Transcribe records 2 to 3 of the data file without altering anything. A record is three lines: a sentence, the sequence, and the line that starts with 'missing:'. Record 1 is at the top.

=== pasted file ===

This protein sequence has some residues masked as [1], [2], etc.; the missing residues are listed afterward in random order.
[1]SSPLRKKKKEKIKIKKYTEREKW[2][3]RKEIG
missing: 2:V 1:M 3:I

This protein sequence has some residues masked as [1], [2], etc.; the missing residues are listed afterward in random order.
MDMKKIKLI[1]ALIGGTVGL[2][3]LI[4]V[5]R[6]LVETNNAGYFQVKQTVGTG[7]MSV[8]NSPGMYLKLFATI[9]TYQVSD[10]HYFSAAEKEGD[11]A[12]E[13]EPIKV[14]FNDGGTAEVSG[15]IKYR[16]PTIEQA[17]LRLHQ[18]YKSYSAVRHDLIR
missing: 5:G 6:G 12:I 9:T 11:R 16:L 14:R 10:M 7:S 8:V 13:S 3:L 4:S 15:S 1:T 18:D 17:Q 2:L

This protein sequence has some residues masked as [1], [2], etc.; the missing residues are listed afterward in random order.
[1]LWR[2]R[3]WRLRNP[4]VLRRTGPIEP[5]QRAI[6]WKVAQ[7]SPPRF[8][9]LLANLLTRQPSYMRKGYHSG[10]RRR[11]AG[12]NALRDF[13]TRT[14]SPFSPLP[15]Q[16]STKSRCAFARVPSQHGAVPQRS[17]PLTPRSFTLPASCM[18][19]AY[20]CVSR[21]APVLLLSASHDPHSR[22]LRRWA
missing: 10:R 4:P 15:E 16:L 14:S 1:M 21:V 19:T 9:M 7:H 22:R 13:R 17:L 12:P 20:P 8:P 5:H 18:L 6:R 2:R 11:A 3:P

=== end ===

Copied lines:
This protein sequence has some residues masked as [1], [2], etc.; the missing residues are listed afterward in random order.
MDMKKIKLI[1]ALIGGTVGL[2][3]LI[4]V[5]R[6]LVETNNAGYFQVKQTVGTG[7]MSV[8]NSPGMYLKLFATI[9]TYQVSD[10]HYFSAAEKEGD[11]A[12]E[13]EPIKV[14]FNDGGTAEVSG[15]IKYR[16]PTIEQA[17]LRLHQ[18]YKSYSAVRHDLIR
missing: 5:G 6:G 12:I 9:T 11:R 16:L 14:R 10:M 7:S 8:V 13:S 3:L 4:S 15:S 1:T 18:D 17:Q 2:L

This protein sequence has some residues masked as [1], [2], etc.; the missing residues are listed afterward in random order.
[1]LWR[2]R[3]WRLRNP[4]VLRRTGPIEP[5]QRAI[6]WKVAQ[7]SPPRF[8][9]LLANLLTRQPSYMRKGYHSG[10]RRR[11]AG[12]NALRDF[13]TRT[14]SPFSPLP[15]Q[16]STKSRCAFARVPSQHGAVPQRS[17]PLTPRSFTLPASCM[18][19]AY[20]CVSR[21]APVLLLSASHDPHSR[22]LRRWA
missing: 10:R 4:P 15:E 16:L 14:S 1:M 21:V 19:T 9:M 7:H 22:R 13:R 17:L 12:P 20:P 8:P 5:H 18:L 6:R 2:R 11:A 3:P